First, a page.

ALCARRAS (Spain/Italy 2022) ****
Directed by Carla Simón


Pedro Almodovar has declared ALCARRAS a masterpiece.  His claim is not surprising given the fact that his films have alway been colourful to the point of plastic, often obscuring reality. There is much drama and reality that are faced by the peach farming family of the Solé family, in which the farming has been in the family for generations.  In Alcarras, this family confronts an uncertain future as they face eviction from their peach orchard, in director Carla Simón’s (director Carla Simón’s family also picks peaches in Alcarràs) ode to Catalonian farmers protecting tradition in the face of widespread modernization.

For three generations, the Solé family has spent every summer picking peaches from their orchard in Alcarràs, a small village in Spain. But this year’s crop could be their last as they face eviction ― new plans for the land include cutting down the peach trees and installing solar panels.  For the first time, they face an uncertain future and risk losing more than their home as differences in how to deal with the massive change causes a rift within the large, tight-knit family.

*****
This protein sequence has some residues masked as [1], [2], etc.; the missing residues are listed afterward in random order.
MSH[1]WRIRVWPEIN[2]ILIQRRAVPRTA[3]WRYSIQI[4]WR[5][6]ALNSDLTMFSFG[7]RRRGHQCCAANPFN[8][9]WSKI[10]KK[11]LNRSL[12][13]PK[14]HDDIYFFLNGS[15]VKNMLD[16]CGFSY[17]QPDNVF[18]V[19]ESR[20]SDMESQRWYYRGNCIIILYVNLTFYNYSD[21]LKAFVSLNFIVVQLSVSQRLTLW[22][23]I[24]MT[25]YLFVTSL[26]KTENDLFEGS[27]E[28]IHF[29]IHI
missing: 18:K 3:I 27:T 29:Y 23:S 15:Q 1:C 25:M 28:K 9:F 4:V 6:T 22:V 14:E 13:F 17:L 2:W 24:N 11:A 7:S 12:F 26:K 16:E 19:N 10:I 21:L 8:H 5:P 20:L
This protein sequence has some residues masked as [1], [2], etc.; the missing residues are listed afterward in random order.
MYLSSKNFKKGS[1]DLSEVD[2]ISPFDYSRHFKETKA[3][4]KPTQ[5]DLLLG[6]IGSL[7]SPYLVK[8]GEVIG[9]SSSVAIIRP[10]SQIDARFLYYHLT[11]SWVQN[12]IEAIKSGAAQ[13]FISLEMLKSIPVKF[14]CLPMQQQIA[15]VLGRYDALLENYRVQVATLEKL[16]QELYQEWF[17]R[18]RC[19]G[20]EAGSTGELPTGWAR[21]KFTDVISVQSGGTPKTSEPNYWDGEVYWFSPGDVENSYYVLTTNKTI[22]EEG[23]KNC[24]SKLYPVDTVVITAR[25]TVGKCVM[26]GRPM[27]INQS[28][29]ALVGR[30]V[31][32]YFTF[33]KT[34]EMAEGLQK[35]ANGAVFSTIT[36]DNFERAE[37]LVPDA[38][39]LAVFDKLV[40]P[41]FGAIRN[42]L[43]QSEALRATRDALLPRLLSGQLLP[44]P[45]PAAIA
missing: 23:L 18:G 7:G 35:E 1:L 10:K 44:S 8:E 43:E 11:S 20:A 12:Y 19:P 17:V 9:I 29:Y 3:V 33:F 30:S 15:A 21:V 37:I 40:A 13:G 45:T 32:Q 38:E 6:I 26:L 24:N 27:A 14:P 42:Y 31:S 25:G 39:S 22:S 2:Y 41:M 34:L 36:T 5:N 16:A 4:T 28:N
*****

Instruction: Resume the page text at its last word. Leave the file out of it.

The film is a moving and personal family portrait inspired by real life.  The film reminds one of Marcel Pagnol’s JEAN DE FLORETTE and MANON DES SOURCES, stories that depict the hardship of farming.  The Solé family face similar if not identical obstacles, the main one being the arrival of modernization in terms of solar panels.  Director Simón invests quite a lot of screen time, almost the first half of the movie introducing individuals of the family, so that the audience is familiar with each member. The family consists of him, his wife, son and two daughters and the grandfather  There is also the extended family who lives close by.

Installation of the new technology on the land would replace if not make more money than growing peaches on a plantation. Another problem is the ownership of the peaches farm.  The land ownership was transferred to the grandfather without the signing of any papers.  There is therefore no proof of land ownership.  All these problems prove too much for the patriarch of the Sole family, who eventually takes it out on the family.

Simón’s film flows smoothly which makes the film  all the more pleasant.  The family rituals - quarrels, interactions and daily routines all ensure that the film is more realistic as well as enjoyable.  Simon’s film also proves that the best moments are the simplest ones that show the family enjoying themselves unobtrusively.  These moments occur many times during the film.  One is during a family gathering when family members are thrown into the swimming pool.  Another is the one during the protests when the father and son are shown throwing rocks at the authorities.